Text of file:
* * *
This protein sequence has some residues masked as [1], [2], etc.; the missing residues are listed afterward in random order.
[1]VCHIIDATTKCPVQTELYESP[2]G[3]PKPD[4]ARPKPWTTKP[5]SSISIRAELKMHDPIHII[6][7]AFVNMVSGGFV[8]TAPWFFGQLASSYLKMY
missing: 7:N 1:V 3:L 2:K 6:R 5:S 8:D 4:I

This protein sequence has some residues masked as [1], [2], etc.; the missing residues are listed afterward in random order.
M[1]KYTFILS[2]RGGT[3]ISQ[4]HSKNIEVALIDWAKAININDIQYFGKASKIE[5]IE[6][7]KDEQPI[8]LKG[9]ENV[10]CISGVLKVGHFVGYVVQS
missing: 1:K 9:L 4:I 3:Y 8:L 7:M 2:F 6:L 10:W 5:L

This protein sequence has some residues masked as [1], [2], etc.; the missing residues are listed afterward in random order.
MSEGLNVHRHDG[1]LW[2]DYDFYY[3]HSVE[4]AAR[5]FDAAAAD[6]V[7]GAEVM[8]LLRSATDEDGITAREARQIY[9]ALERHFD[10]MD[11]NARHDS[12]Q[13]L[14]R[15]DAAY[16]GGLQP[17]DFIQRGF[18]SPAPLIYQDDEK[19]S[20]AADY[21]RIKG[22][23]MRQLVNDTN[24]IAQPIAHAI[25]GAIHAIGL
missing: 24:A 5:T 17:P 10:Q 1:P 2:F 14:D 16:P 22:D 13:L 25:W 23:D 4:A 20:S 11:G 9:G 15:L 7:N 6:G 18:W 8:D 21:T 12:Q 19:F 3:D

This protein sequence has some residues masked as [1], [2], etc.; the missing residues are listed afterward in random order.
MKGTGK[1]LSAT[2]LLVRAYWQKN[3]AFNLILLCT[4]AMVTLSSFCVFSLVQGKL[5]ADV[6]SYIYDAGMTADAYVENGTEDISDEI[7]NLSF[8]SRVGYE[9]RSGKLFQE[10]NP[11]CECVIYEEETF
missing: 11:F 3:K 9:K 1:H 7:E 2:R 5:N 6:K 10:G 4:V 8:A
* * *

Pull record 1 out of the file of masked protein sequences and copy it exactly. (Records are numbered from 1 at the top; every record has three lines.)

This protein sequence has some residues masked as [1], [2], etc.; the missing residues are listed afterward in random order.
[1]VCHIIDATTKCPVQTELYESP[2]G[3]PKPD[4]ARPKPWTTKP[5]SSISIRAELKMHDPIHII[6][7]AFVNMVSGGFV[8]TAPWFFGQLASSYLKMY
missing: 7:N 1:V 3:L 2:K 6:R 5:S 8:D 4:I